► From the Seattle Times — What the Supreme Court abortion decision means for Washington — Washington was the first state in the country to legalize abortion. That law will remain in effect. Still, political winds can change, and lawmakers or voters could conceivably pass a new state law restricting abortion. That’s why Gov. Jay Inslee and abortion-rights activists have called for a state constitutional amendment protecting abortion access in the absence of Roe. That’s a big lift, requiring a two-thirds majority in the state House and Senate and a popular vote… One research organization estimates Washington could see a 385 percent increase in abortion patients coming from Idaho and other states banning or severely restricting abortion.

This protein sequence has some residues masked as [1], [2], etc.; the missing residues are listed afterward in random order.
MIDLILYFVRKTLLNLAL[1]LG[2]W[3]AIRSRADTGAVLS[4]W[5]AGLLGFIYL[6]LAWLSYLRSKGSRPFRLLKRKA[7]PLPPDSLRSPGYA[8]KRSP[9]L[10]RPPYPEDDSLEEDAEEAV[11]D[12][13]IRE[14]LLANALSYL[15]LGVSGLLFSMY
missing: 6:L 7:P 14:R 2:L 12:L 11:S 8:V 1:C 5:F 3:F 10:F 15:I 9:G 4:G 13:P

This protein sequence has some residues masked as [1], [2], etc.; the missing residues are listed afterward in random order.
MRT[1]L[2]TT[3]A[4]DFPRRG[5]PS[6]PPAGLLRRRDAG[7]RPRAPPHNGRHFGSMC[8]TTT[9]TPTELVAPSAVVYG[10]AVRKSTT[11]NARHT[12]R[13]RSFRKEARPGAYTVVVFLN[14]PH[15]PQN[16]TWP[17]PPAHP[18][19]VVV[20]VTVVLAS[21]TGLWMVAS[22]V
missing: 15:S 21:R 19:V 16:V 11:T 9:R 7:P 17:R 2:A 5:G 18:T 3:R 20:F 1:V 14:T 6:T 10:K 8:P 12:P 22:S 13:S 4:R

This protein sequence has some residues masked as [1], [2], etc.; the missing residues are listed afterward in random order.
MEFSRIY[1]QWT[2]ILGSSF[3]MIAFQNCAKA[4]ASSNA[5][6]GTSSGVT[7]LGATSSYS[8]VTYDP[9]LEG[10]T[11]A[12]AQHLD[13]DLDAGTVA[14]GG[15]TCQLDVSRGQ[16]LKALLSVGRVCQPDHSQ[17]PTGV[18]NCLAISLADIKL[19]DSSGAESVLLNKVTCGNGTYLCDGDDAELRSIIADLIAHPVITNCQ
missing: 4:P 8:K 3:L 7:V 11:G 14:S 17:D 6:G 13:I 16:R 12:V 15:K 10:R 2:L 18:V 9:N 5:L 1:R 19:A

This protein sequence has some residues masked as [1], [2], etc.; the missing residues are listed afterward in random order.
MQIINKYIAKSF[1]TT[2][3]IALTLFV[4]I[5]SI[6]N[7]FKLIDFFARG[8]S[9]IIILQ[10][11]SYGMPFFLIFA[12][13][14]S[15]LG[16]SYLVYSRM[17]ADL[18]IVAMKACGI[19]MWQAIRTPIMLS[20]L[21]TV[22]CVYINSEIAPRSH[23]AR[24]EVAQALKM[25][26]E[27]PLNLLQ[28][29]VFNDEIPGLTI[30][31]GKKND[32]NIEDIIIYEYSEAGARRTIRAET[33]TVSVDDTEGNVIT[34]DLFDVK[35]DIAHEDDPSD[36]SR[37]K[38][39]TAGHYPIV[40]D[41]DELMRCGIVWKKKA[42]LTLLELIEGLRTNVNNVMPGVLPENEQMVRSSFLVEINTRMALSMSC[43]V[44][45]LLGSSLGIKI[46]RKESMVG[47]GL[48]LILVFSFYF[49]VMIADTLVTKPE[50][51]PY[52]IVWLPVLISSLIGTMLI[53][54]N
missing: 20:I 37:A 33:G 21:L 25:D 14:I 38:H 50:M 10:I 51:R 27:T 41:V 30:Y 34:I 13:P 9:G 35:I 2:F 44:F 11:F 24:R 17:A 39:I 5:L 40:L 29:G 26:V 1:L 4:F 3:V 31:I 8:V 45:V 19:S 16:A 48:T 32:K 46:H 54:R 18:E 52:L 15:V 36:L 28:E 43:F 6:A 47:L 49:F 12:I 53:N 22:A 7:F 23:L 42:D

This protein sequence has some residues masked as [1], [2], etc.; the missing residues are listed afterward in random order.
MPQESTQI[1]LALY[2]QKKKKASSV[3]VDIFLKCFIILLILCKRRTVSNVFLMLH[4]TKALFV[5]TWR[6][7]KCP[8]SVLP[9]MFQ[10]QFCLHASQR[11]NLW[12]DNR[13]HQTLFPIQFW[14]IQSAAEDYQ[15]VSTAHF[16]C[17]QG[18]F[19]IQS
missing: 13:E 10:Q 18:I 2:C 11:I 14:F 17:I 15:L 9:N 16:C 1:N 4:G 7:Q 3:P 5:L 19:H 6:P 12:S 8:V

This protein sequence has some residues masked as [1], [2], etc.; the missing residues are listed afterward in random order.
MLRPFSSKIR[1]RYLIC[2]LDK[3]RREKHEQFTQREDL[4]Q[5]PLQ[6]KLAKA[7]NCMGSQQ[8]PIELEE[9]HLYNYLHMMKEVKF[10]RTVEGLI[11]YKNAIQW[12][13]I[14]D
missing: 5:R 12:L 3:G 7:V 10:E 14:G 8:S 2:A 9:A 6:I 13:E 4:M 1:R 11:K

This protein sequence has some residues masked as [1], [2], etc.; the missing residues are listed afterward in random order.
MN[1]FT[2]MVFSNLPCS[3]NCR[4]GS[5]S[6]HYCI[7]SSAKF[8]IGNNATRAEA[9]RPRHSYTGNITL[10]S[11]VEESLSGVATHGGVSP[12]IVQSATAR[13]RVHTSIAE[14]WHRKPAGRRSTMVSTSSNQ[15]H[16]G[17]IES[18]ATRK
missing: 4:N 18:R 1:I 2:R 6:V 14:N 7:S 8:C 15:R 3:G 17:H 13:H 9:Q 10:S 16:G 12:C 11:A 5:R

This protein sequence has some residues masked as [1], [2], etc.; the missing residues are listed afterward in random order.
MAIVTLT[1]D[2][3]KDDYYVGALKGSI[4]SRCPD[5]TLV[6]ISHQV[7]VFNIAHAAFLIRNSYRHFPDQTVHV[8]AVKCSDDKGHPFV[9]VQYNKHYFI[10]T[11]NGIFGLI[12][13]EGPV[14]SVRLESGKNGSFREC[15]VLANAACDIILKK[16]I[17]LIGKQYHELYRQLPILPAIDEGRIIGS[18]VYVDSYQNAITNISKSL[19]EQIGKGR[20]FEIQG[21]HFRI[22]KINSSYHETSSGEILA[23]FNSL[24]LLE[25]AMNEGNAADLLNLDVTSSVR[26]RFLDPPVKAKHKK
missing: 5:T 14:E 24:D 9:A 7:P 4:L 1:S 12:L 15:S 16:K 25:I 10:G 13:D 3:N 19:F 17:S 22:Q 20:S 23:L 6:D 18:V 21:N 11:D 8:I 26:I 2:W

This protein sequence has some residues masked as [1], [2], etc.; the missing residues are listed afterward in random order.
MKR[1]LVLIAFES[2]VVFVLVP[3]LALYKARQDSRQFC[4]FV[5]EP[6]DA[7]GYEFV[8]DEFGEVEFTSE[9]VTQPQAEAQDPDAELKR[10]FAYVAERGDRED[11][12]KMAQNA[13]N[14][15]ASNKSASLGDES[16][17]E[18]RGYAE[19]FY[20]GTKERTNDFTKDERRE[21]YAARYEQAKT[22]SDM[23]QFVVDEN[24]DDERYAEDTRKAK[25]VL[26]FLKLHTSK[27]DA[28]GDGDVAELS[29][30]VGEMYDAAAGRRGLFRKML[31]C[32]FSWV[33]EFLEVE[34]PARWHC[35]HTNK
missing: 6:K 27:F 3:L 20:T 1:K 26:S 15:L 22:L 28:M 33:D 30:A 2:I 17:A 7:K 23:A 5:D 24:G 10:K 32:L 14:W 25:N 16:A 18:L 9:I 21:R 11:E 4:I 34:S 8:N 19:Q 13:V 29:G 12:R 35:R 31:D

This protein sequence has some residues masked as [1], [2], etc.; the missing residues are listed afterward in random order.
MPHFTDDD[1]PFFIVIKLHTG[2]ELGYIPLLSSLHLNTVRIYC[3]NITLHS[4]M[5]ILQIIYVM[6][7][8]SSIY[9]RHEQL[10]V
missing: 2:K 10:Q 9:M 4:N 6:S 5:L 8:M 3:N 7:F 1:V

► From KIRO — Workers striking at first unionized Starbucks in Seattle — On Friday, the first unionized Starbucks workers in Seattle from the Broadway and Denny store on Capitol Hill are striking to protest the treatment of their co-workers at three locations. A news release from Seattle Starbucks Workers United reads:
“With less than a week’s notice, the workers at First and University, First and Pike, and the first store at Pike Place Market, were expected to make time to interview for their own jobs, a task that is both insulting and impractical. More than 20 workers so far have been informed that they did not qualify for the jobs they have been doing, in some cases, for years.”
?BROADWAY ABD DENNY IS ON STRIKE!! ?
STARBUCKS WILL NOT GET AWAY WITH DISPLACING SO MANY OF OUR COWORKERS